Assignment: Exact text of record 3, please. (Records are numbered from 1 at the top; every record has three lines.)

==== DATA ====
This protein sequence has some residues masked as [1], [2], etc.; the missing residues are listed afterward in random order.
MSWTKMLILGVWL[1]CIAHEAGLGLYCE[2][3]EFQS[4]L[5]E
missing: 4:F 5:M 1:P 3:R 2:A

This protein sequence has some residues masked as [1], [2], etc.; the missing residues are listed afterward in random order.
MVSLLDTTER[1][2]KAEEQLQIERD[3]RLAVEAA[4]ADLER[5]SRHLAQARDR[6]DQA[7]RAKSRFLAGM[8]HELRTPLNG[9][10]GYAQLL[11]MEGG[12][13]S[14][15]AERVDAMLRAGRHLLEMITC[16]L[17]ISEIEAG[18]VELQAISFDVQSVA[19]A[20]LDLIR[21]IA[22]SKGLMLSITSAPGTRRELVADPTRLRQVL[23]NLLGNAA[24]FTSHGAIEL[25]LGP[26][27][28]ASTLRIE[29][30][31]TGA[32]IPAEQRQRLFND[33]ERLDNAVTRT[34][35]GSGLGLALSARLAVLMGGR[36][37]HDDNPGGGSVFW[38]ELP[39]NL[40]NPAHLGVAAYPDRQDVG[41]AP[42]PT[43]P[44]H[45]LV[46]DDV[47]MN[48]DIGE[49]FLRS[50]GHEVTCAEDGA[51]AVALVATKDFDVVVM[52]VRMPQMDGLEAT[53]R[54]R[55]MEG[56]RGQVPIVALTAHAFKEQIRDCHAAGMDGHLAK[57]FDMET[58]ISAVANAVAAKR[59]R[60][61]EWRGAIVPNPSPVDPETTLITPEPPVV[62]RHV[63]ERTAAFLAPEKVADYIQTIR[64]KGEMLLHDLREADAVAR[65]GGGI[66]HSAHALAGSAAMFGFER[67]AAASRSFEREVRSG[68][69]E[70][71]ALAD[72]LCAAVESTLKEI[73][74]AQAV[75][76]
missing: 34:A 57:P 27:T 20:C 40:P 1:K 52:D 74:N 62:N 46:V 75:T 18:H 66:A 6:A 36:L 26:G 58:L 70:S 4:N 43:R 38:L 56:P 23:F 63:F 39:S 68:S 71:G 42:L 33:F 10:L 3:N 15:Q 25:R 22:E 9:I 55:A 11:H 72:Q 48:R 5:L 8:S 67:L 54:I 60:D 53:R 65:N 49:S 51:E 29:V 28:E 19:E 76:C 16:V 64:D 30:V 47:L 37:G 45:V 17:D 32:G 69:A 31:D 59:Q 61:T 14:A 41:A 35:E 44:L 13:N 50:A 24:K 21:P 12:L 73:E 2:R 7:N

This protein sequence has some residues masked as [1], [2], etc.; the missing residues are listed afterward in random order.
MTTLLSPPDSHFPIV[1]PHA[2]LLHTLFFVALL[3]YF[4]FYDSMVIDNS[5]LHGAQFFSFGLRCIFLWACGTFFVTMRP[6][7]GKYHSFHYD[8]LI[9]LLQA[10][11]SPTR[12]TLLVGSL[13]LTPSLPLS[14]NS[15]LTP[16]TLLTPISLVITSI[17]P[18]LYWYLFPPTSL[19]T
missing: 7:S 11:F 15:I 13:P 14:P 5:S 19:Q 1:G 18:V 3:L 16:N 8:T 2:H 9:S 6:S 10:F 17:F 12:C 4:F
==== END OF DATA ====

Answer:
This protein sequence has some residues masked as [1], [2], etc.; the missing residues are listed afterward in random order.
MTTLLSPPDSHFPIV[1]PHA[2]LLHTLFFVALL[3]YF[4]FYDSMVIDNS[5]LHGAQFFSFGLRCIFLWACGTFFVTMRP[6][7]GKYHSFHYD[8]LI[9]LLQA[10][11]SPTR[12]TLLVGSL[13]LTPSLPLS[14]NS[15]LTP[16]TLLTPISLVITSI[17]P[18]LYWYLFPPTSL[19]T
missing: 7:S 11:F 15:I 13:P 14:P 5:S 19:Q 1:G 18:V 3:L 16:N 8:T 2:H 9:S 6:S 10:F 17:F 12:C 4:F